Moreover with the Barcelona Declaration the EU has pledged for allocating funds in favor of the MNCs through the support of the European Investment Bank.

Promoting small and medium-sized companies, the MNCs regions co-partnership, the abolishment of obstacles against foreign direct investments by MNCs, the environmental sustainability and the woman key-role in economy matters are some other steps worth to be mentioned.

Nevertheless the FTA was thought to be started and completed by 2010. Instead few problems especially due to inactivity and lack of pragmatism and implementation of the Euro-Mediterranean partnership purposes downshifted the achievement of the previous mentioned goals. In 2002 the EU has established the FEMIP, Facility for Euro-Mediterranean Investment and Partnership, in order to give further impetus to what had been promised by the Barcelona Declaration in 1995. In so doing small and medium-sized companies projects can be funded, as well as those of tourism-related companies or of infrastructure in MNCs, that is to say more in general all kinds of projects which focus on social and economic development of the Southern Mediterranean countries. As a consequence of the EU enlargement the Union itself gave birth to the ENP in 2004, which saw the approval of its correlated Action Plans with Israel, Palestine, Tunisia and Morocco in 2005. In 2007 Egypt and Lebanon signed the Action Plans.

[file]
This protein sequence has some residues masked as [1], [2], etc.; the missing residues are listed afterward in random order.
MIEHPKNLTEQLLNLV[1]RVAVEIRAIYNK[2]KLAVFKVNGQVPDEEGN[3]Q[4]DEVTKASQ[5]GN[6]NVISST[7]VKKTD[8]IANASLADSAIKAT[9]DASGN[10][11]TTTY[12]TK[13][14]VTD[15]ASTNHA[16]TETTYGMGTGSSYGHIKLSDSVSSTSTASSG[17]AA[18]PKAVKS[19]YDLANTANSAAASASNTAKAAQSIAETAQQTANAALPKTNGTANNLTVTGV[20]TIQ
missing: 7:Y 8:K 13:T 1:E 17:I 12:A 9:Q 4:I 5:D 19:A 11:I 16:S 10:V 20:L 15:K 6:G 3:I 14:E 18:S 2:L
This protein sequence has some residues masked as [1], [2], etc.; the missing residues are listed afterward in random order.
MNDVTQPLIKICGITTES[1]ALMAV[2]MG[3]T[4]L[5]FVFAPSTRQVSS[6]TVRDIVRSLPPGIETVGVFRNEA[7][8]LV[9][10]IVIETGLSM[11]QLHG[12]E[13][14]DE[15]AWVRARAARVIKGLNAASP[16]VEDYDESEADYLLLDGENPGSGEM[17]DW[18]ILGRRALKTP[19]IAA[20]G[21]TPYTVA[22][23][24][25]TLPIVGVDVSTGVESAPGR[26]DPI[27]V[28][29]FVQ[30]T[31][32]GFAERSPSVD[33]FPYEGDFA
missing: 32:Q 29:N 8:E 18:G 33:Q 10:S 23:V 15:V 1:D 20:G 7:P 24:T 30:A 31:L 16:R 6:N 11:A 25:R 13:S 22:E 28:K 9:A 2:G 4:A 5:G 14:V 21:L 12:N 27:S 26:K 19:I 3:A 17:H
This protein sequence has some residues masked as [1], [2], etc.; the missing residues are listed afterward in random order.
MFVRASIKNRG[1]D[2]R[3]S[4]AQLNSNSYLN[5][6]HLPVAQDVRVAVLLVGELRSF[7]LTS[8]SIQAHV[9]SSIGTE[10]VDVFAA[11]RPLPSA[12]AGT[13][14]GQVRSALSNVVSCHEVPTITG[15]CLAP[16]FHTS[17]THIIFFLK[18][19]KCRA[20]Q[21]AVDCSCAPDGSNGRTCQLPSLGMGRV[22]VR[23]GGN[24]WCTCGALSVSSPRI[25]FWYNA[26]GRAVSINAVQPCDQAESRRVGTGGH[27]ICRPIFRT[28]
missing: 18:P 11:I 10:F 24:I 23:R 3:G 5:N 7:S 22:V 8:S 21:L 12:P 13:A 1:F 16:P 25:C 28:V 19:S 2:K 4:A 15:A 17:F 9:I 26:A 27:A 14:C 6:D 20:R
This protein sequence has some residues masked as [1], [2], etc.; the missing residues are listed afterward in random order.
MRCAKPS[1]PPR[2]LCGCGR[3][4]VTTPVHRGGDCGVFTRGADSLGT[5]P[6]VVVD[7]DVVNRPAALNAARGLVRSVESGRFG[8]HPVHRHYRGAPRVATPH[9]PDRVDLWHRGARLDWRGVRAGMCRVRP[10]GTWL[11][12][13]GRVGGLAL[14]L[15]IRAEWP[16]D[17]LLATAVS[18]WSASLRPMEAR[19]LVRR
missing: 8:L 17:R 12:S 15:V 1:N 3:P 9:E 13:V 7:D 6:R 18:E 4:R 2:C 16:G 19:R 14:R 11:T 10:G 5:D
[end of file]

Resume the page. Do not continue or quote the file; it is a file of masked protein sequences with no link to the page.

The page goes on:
In addition to this, the Union for Mediterranean was created always with the same purpose in 2008. One of the novelties that it has delivered concerns the birth of the working Group over the Euro-Mediterranean industrial cooperation. Actually, it involves corporations, associations of enterprise, international bodies and EU institutions. The aim: to enact practical measures suitable for realising what each two years during the meeting between the EU delegates and Industry Ministers of the MNCs is agreed.

In the last few years the relations between the EU and MNCs have changed. The latest geopolitical developments, in part caused by several protests that broke out in the MNCs, have contributed to this.

Since 2012 the negotiations about a possible action plan in Algeria have been started. These latter concern safety, anti-corruption measures and energy of which Algeria is one of the main producers.